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Seahorses, wolves and the Labrador who wouldn't: a conversation with animal photographer, Deanne Ward

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I’m taking a slightly different tack here to my usual interviews-with-authors, and interviewing a photographer, Deanne Ward, who specialises in horses and dogs. I happen to know this particular photographer, and have done since we were horse-mad girls at school together, made felt ponies together, had model pony gymkhanas, rode real ponies …. and now, after detours for both of us, we’re both working with horses, although Deanne gets closer up than me. You’ll see just how close in a bit.

And so, one sunny May morning, Deanne came to visit, armed with her photography equipment. I provided tea, an elderly Labrador who made sure Deanne spilled that tea over her lap, and who then, having been virtually comatose up to the point of having her photo done, decided she was going to prove just how good Deanne is at working with animals who, well, are just not feeling it.
JB: Welcome to my blog Deanne – so, how did you get started – have you always been keen on photography?
DW: Well, I actually st…

Interview: Gillian Baxter

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Did you have any of these, I wonder? The books you knew existed, because you'd seen them mentioned on the dustjackets of books you had read, but which you never managed to track down? Gillian Baxter fell into that category for me. Not one did I manage to find, not a single one until Louise Simmonds started Ozbek Books, selling vintage pony literature. Through her, at the advanced age of 40+, I finally found Gillian Baxter. She was well worth the wait. A few years after that, I interviewed Gillian, who's still involved in the horse world, and is still writing

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When you write pony books, it makes life much easier if you have ponies trotting through your own consciousness: the Black Boy you learned to ride on, or the evil Benjamin who dumped you on your first riding lesson. When I talked to her, I was struck by just how many of Gillian Baxter's equine characters were based on her own horses and ponies. Her books are full of ponies she has known or owned.

But ponies weren&#…

Interview: Kate Cuthbert, author

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It's been a while since I did an interview, but knowing Kate Cuthbert had released For the Love of Fly has sparked me into action. The book's had a long journey to publication. When Kate first got in touch with me, a publisher had just decided that the mixture of horses and school wouldn't work for today's children. I worked on the story with Kate (and on book number two), and she's now brought it out as a paperback.

Today, I talk to Kate about why she thinks combining horses and school does work, and on how she's got to publication.
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JB: Welcome Kate! It's good to have you on the blog. First things first: how did you start writing?

I enjoyed writing when I was younger. I used to write stories set in a stable yard and I would draw out a map of the yard to go with it, writing a horse’s name into each little square that represented a stable. As I got older I followed a more scientific path, eventually gaining BSc and MSc degrees, and, because of this, I con…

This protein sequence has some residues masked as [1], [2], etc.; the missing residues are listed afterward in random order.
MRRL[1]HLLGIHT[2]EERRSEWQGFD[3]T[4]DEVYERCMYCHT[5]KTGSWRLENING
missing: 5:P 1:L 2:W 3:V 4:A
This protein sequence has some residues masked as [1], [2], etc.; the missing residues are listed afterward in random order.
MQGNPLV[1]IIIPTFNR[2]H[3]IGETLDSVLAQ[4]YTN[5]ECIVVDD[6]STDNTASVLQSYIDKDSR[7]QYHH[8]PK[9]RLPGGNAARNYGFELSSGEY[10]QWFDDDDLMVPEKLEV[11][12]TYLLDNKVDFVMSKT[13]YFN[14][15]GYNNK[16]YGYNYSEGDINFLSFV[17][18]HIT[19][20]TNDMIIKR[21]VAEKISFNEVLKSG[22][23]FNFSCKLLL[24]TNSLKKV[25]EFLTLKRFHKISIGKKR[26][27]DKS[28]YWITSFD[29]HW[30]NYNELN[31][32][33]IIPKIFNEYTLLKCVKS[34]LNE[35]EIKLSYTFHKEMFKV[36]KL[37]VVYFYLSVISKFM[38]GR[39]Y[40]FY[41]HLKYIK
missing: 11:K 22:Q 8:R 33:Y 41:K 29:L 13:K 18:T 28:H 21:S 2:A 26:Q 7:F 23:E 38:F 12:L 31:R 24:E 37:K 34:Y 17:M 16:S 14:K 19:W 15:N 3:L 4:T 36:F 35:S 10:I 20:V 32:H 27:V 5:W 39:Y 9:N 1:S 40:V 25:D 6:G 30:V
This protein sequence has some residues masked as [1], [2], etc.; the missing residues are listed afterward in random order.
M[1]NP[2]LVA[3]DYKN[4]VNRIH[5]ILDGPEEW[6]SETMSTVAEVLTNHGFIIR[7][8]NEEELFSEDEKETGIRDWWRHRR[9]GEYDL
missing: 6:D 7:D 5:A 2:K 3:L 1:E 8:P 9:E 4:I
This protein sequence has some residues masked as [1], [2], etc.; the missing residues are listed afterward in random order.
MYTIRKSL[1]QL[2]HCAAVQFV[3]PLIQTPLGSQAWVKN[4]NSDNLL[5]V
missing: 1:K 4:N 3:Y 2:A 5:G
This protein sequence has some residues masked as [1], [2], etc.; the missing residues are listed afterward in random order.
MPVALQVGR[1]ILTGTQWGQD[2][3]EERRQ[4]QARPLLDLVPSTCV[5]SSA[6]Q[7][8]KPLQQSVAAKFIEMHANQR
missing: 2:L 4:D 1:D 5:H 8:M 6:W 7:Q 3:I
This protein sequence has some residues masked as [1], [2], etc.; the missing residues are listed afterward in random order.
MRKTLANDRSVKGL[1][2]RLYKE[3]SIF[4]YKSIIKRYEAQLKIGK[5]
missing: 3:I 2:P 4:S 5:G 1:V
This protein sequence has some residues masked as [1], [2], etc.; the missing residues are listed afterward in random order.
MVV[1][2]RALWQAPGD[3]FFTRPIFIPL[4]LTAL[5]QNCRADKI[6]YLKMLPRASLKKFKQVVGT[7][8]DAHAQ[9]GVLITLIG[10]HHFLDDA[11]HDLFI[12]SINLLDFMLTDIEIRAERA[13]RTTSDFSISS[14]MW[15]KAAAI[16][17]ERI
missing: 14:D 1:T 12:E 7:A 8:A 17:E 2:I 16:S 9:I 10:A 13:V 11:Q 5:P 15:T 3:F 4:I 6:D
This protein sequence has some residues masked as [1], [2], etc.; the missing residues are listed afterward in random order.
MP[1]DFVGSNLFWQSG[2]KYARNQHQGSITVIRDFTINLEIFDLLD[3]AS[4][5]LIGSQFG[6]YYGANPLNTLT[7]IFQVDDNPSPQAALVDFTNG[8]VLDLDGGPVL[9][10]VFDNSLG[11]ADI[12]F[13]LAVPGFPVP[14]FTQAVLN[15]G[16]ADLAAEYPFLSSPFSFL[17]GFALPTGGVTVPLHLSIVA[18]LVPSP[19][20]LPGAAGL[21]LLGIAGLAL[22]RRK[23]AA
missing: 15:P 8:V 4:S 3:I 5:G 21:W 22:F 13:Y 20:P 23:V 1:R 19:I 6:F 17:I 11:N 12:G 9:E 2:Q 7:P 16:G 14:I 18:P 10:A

Camden Stables – in Search of Horse Ghosts

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In most towns and cities, you can probably, if you look hard enough, find evidence of the working horse, even if it’s just in the names of streets. And although many buildings have disappeared entirely, some still survive, even if they have found other uses entirely.
One such is the railway stables that served the goods yards of Euston Station and the surrounding canals. Inner city stables like these housed an astonishing number of horses, often in surprisingly small spaces. If you are used to the open spaces of most modern yards, it’s difficult to imagine that once hundreds of horses were stabled around Chalk Farm Road, in what has become known as Camden Stables. At its peak, the goods stables housed 700–800 horses, with more stables at the termini for those horses who transported passengers.
The first run of stables was built in 1839, but they and the surrounding buildings saw decades of expansion and rebuilding. The earliest range of stables that still survives today was built in …

Ten pony book covers you’ll wish you hadn’t seen

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There are some wonderful pony book covers out there, and then there are the ones that stick in your mind for all the wrong reasons.


The original hardback edition of Gillian Baxter's Horses in the Glen had a prettycover by Elisabeth Grant. The Children's Book Club edition had something copied, rather badly, from Mathilde Windisch-Graetz's The Spanish Riding School.



 The Children's Book Club had form for producing iffy covers. Here is their version of Monica Dickens's Cobbler's Dream (which arguably is not a children's book anyway – or at least only for a child with a strong stomach). The Michael Joseph first edition is infinitely better.



Possibly the most glorious Children's Book Club effort is this one, for Monica Edwards's The Wanderer, which does make you wonder if the illustrator had ever seen an actual horse.


Fortunately the original artist, Joan Wanklyn, had.

Scholastic Book Services (who, like the Children's Book Club, did also produce som…